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Our Bishop Writes
It is a time for prayer and healing

By Most Rev. Robert J. Carlson
Bishop's Bulletin
February 2004

In the October issue of The Bishop’s Bulletin we shared with you the results of the study conducted by John Jay College of the University of New York on the issue of abuse in the Catholic Church.
You will find those statistics presented once again in this issue of The Bishop’s Bulletin. I am told this will be the first independent study of an entire institution taking an in-depth look at the problem of abuse.
I realize that if you read some sectors of the media, sexual abuse of children still appears to be a Catholic problem. The reality is that it affects every area of our culture - schools, Boy Scouts and Girl Scouts, churches of every denomination, and families. Hopefully the knowledge gained from this study will help to prevent abuse in our society.
The results of the study are to be released on February 27, and I do not see this as a day for a media event. Rather, it should be a day for prayer, fasting, seeking of forgiveness and healing.
If you stop to think about it, there is a lot of healing that has to take place. There are victims of sexual abuse who have finally been able to come forward after years of pain and suffering. There are likely others who are not yet ready, though I invite them whenever they are ready. This entire crisis has also been painful for you, the people of the church (the Body of Christ). Our priests have also been hurt, betrayed by the actions of a few.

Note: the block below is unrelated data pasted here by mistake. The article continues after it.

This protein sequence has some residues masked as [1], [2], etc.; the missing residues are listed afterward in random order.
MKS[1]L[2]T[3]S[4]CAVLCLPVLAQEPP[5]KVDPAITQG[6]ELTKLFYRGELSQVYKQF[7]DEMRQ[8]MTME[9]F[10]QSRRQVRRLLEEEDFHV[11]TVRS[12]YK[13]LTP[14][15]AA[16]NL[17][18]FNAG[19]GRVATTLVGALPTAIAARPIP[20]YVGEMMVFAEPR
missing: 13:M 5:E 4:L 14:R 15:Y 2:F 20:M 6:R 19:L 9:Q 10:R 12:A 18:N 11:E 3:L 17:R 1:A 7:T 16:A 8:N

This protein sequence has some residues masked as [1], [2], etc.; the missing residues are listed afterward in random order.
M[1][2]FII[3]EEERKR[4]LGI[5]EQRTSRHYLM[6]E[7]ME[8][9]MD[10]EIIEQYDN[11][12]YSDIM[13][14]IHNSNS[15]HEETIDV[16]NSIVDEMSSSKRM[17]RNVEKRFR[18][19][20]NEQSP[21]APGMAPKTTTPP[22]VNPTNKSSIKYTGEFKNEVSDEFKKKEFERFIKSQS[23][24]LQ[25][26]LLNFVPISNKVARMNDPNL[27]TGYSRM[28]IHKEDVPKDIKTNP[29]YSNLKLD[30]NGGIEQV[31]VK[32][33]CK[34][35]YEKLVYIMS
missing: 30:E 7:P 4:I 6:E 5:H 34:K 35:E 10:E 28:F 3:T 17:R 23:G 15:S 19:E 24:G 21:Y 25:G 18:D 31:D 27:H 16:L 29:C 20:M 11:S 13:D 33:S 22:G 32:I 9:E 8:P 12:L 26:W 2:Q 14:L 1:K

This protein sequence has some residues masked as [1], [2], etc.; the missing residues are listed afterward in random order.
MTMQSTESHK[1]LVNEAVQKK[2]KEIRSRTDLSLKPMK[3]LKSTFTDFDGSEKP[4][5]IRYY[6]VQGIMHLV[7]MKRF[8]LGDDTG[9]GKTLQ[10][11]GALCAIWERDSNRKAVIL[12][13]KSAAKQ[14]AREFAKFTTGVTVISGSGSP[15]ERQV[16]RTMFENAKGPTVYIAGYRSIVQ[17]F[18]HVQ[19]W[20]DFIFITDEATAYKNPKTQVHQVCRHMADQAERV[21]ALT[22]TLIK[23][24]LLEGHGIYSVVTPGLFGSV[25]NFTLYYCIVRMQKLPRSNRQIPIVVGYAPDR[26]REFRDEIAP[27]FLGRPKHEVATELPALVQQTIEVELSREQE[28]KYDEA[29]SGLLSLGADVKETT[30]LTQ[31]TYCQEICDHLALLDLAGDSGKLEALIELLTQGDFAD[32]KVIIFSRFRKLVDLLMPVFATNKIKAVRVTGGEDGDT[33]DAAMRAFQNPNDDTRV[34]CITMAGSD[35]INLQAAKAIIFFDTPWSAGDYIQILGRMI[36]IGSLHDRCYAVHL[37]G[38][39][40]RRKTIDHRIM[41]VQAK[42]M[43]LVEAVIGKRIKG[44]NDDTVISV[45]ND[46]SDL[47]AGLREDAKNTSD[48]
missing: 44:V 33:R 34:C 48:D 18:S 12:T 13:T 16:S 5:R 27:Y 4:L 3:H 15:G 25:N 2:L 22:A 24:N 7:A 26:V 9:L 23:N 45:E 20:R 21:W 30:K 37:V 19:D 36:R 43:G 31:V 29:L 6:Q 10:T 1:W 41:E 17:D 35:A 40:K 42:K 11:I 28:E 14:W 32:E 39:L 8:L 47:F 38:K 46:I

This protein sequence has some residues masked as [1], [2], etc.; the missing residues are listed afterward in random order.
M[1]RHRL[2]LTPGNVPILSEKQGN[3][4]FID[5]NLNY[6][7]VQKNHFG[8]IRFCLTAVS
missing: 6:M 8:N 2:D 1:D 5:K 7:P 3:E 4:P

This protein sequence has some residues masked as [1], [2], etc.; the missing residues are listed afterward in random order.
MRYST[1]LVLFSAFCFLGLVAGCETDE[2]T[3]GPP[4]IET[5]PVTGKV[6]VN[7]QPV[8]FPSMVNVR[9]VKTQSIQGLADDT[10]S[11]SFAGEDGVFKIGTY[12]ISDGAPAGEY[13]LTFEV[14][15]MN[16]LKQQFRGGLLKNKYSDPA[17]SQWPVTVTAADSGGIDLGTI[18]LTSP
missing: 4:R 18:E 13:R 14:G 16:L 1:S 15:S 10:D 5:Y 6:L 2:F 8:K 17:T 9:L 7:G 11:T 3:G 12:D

Therefore, on that day, the first Friday in Lent, I am planning a service of prayer, penance and healing at St. Joseph Cathedral at noon. I hope other parishes around the diocese will also have such a service on February 27.
Like the apostles in the upper room following Jesus’ passion, death and resurrection, we need to turn to the Lord and once again hear him say to us, “Peace be with you.” (Luke 24:33-49)
It is time to move beyond our shame and fear and begin the process of healing. Perhaps the example of Saint Maria Goretti, the twelve-year old girl who was attacked by a man who wanted to steal her purity, will provide us with a good example. She resisted this person and was stabbed again and again and would soon die. As she lay dying, she said, “For the love of Jesus, I forgive my murderer, and I want him to be with me in paradise. May God forgive him, because I have already forgiven him.”
Saint Maria Goretti is not only a great example to young people today when it comes to purity, but I believe she is also a great example for victim survivors of abuse as she shows what can happen when we allow the Lord’s healing in our hearts and lives.
Jesus taught us about healing and compassion with the parable of the Good Samaritan. Unlike the others who passed by, he helped the innocent victim who was lying there in need. This doesn’t mean that victim survivors don’t have the right to feel anger and betrayal, they do. However, they don’t want the anger and bitterness to destroy the ability to know God’s love and to find joy in their hearts once again.
I would like to invite victim survivors and indeed the whole Body of Christ to join in this prayer at the Cathedral or at another parish. The Cathedral service will be at noon on February 27. It will begin, I pray, a time of healing and renewal and allow us to draw near to the God who loves us.



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